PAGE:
Christmas Eve found me cutting up a pheasant for Hungarian paprikash. Naturally I was using a knife, my wife’s santoku. It’s not restaurant quality, so in the spirit of complete honesty and disclosure, I was also used a poultry shear to supplement the knife.
Pheasant is one of my favor game birds, even if you buy it at the super market. The bird tends to store fat under the skin and paprikash should not be oily. This made skinning and removal of the rich yellow fat was a key step in the process. Its times like this you appreciate non-slip handles! Just one of many attributes of a good knife.
A good knife is always a treasure and yet can be considered a bad gift. My wife’s grandmother was horrified about giving kitchen knives as a wedding present. They could only be a harbinger bad and unhappy times, maybe even death!
My background is central European and a gift of knives was always bad, so traditionally gift knives were given with a small coin like a penny. The gift receiver would return the penny to the giver, turning a bad omen into a purchase. I guess there was no omen attached to inexpensive knives!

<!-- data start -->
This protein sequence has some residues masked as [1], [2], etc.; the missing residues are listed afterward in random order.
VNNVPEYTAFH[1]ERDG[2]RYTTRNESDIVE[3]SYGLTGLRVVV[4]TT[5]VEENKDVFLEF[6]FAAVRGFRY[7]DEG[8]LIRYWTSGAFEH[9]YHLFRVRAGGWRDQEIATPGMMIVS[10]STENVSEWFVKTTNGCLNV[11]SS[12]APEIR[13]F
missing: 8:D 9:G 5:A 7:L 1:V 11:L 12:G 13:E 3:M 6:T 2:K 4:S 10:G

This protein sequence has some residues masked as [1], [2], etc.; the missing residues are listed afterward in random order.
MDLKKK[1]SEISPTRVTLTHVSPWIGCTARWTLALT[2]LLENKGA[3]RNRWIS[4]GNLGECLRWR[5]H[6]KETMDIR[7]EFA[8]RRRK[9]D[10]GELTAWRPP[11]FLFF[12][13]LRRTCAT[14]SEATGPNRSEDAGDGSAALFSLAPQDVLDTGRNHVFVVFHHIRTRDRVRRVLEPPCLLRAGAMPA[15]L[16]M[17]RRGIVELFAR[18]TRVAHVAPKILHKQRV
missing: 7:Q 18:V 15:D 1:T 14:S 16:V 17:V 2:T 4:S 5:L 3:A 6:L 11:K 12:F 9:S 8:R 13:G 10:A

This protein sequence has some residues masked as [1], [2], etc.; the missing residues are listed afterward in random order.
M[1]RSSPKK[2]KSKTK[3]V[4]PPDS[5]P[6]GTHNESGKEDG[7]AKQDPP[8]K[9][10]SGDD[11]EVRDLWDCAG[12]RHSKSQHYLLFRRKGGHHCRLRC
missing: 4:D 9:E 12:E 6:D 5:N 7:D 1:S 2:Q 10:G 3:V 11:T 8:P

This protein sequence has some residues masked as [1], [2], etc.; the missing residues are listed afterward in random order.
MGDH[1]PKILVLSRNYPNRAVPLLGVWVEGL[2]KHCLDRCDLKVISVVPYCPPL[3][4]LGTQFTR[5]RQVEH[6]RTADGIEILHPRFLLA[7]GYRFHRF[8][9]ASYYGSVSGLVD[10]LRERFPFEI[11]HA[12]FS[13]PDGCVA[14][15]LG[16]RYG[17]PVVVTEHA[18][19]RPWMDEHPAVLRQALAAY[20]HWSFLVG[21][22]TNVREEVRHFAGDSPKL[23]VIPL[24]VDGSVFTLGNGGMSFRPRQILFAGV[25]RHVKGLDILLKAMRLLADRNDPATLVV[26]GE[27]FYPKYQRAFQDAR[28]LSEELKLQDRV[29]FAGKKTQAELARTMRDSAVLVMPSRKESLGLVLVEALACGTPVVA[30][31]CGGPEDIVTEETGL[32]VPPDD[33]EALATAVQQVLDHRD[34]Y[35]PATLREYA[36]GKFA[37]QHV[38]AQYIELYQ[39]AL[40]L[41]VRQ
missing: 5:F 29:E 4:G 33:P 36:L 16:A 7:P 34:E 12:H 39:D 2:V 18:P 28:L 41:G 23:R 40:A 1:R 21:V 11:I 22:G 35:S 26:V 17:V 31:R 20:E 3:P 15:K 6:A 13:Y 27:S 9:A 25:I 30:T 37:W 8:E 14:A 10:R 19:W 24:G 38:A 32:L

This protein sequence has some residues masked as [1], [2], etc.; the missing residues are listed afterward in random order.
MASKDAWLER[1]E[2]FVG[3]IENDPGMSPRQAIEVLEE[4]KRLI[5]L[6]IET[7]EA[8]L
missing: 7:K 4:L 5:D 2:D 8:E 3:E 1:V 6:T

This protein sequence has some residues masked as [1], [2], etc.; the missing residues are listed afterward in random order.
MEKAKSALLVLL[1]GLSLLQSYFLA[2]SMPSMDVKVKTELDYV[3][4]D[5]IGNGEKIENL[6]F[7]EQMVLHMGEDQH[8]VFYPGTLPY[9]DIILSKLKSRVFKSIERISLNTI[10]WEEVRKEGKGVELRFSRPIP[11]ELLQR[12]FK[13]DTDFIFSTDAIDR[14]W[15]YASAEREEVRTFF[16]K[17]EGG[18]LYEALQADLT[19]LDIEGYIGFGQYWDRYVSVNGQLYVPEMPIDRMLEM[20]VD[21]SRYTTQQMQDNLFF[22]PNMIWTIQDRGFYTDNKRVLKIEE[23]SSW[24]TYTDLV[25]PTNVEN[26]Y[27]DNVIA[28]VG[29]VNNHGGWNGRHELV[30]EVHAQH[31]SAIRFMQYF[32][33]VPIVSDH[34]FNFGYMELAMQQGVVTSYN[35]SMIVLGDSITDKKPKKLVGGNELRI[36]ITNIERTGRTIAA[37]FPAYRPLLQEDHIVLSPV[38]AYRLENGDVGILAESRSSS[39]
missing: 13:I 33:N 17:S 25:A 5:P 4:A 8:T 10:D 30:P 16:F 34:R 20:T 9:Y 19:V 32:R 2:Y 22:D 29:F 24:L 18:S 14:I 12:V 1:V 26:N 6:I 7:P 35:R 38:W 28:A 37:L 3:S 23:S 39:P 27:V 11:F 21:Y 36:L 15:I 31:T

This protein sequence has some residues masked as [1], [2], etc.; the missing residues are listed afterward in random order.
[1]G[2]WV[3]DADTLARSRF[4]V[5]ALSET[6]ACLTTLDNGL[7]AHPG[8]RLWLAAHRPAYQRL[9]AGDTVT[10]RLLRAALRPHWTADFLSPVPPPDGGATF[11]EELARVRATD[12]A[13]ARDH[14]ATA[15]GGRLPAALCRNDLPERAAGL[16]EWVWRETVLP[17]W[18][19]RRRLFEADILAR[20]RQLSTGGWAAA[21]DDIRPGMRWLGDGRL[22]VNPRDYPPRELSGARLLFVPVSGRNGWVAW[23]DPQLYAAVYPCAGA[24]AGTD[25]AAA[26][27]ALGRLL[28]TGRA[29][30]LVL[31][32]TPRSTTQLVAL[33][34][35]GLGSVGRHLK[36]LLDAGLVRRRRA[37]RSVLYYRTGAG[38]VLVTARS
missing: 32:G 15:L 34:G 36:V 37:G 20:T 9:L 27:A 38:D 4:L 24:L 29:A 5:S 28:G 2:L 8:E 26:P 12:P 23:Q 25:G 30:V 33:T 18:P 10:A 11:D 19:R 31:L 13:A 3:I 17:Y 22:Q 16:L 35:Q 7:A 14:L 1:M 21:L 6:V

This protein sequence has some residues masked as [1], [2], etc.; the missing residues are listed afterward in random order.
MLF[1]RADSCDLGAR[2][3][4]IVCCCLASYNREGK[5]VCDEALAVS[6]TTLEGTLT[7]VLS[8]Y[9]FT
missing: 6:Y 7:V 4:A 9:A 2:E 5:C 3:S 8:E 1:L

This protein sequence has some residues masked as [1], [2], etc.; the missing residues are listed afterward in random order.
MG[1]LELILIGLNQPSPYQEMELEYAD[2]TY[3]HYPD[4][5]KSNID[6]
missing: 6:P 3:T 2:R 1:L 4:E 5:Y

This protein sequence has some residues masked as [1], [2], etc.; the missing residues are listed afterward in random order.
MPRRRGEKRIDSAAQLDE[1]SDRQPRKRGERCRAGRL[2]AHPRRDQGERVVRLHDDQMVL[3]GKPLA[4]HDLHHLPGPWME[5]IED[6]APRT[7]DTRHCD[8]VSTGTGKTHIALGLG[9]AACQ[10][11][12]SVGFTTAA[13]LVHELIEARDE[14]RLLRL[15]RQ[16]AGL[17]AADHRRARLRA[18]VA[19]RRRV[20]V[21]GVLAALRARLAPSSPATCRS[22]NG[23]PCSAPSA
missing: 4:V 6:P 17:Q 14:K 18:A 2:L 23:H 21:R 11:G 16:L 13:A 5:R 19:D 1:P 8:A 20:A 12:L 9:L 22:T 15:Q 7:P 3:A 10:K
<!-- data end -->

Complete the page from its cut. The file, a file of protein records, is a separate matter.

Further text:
I tried to introduce this custom to my wife’s family, but it was like pulling teeth, also a bad omen. The younger crowd looked at me to say “whatever” and the older patriarchs assured me there was no such tradition. So much for my traditions. Still I have a few of my own blade and bullet traditions that seem to be catching on.
I got into a conversation with a stranger about knife traditions (you meet some really nice people at a knife table!). He told me that from his Native American traditions a knife was a high girt and an honor to receive.
I liked that a lot. I still get a warm and fuzzy feeling when I think about the knives I have been given. But in all honesty, it was the people who gave me the knives that I feel good about.